Archive for the ‘foot odor’ Category

Mosquitoes love Bad Breath and Stinky Feet

Monday, May 30th, 2011


It’s almost summertime and when someone thinks of summer, tons of images come to mind: barbecues, time by the pool, trips to the beach, summer vacation and – (oh yes) mosquitoes. Unfortunately, with the warm weather, mosquitoes and their itchy bites often come along on camping trips and visit you at home on those warmer summer nights.

Did you know you can help ward off these pesky buzzing critters by making sure your bad breath is in check? It’s true. A researcher at the Netherlands’ Wageningen University and Research Center discovered that when African malaria mosquitoes (Anopheles gambiae) are far away from prey (yes, that includes us) they use nasal receptors to smell the carbon dioxide the all humans expel on their breath. While it’s not guaranteed to stop mosquito bites, you may want to consider using our oral care probiotics or fresh breath products to better your chances of going unnoticed to those hungry bloodsuckers.

Weirder yet, these mosquitoes stop following the traces of bad breath when they approach their meal and home in on the smell of our feet! Did you know that Dr. Katz also has a solution for bad smelling feet? It’s called Sweet Feet and you can purchase and learn more about it out here. It’s just a simple powder that you combine with water to soak your feet and is great for fighting fungus and athlete’s foot too. This will eliminate any unpleasant foot odor (is there really any other kind?) and also help arm you against mosquitoes.

While there are tons of precautions that people can take to be free of mosquito bites, next time you’re using a bug spray or candle, you may also want to check how your breath and feet smell – just to be safe and bite-free. Enjoy the summer!

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From the mouth to the foot – The most embarrassing beauty questions answered

Thursday, December 6th, 2007

(Source:WebMD Feature from “Redbook” Magazine)

Amy Keller of Redbook Magazine writes about the 12 Most Embarrassing Beauty Questions. Top 2 Question is the question about bad breath, ranking second to foot odor. Apparently, smelliness is next to smelliness in this case. The question: Why does breath smell despite constant brushing? We also find out the answer to this other plaguing question — Just what is the connection between Foot Odor and Bad Breath? The answer might surprise you.

When the normal bacteria on your feet interact with moisture trapped in your socks and shoes, they emit stinky sulfurous byproducts, says Doris J. Day, M.D., an assistant professor of dermatology at New York University.

1. What causes foot odor?

The fix: Since dry feet equals odor-free feet, wear absorbent cotton socks with shoes made from breathable materials, like canvas and leather, and sprinkle Zeasorb – an over-the-counter drying powder – into your shoes every morning. Three nights a week, pour a pot of tea made with several regular (not herbal) tea bags into a basin, then soak your feet for five to 10 minutes. The tannic acid in tea temporarily inhibits sweat production. See your doctor if your feet are also red, swollen or scaly to make sure a bacterial or fungal infection isn’t causing the smell.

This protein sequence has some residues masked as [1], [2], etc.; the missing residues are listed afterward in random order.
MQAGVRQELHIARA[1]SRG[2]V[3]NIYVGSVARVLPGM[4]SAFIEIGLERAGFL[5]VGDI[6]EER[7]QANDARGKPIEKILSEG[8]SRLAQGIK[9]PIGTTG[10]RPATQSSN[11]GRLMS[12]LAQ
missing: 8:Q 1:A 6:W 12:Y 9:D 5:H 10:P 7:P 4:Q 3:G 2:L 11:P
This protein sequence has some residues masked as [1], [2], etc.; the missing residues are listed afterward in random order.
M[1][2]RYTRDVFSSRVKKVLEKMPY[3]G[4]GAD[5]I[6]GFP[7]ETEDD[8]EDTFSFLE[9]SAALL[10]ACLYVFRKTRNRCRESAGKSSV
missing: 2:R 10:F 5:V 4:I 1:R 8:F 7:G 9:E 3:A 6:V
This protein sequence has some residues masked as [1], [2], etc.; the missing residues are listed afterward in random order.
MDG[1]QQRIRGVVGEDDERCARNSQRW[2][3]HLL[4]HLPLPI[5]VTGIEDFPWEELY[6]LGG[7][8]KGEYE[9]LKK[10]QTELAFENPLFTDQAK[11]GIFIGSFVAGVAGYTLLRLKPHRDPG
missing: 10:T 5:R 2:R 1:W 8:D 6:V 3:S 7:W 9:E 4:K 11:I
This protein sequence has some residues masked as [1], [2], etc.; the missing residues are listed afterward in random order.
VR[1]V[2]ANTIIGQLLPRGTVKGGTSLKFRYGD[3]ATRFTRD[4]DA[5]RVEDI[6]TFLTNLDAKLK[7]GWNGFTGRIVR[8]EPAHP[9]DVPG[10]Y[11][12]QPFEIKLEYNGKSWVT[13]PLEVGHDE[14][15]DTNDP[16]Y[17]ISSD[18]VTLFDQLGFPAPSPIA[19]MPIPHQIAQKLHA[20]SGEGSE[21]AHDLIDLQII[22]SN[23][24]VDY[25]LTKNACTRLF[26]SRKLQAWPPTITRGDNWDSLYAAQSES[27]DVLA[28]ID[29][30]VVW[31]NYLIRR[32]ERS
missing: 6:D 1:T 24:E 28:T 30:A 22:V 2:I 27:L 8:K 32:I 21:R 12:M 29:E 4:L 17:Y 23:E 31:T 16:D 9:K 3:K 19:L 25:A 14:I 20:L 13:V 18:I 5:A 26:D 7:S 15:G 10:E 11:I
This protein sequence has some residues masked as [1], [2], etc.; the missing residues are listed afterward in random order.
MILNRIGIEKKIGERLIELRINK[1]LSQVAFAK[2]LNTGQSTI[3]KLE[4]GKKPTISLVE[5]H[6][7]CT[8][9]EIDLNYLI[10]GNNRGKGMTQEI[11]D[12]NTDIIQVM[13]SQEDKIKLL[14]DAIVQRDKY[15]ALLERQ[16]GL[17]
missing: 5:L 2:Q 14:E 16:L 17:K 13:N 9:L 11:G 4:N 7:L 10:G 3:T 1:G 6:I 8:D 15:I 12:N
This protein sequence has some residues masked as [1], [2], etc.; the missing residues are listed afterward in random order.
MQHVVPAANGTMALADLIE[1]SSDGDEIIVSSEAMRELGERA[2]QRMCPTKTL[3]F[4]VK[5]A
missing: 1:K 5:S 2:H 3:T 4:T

2. Why does my breath smell despite constant brushing?

Although brushing will help prevent cavities (so don’t stop scrubbing), it can only mask bad breath, since the problem really lies within your throat and tongue, not your teeth. When the bacteria in your mouth lose access to oxygen (which can happen when you use alcohol-based mouthwashes, take certain prescription medications for depression or high blood pressure or simply sit with your mouth shut for a long time), they emit smelly sulfur compounds, says Harold Katz, D.D.S., founder of The California Breath Clinic in Los Angeles; this is the same principle at work with foot odor. Eating garlic and onion also makes your breath stink because they contain – surprise – those same sulfur compounds.

The fix: Contrary to popular belief, a tongue scraper won’t banish bad breath – sulfur compounds cannot be removed manually. Instead, keep your mouth oxygenated by drinking water throughout the day and using an over-the-counter oral rinse with chlorine dioxide in both the A.M. and the P.M. to neutralize sulfur compounds. (Try TheraBreath Oral Rinse.) Chewing on oxygen-rich vegetables, like parsley and celery, can also diminish odors. If these tricks don’t work, see your dentist.

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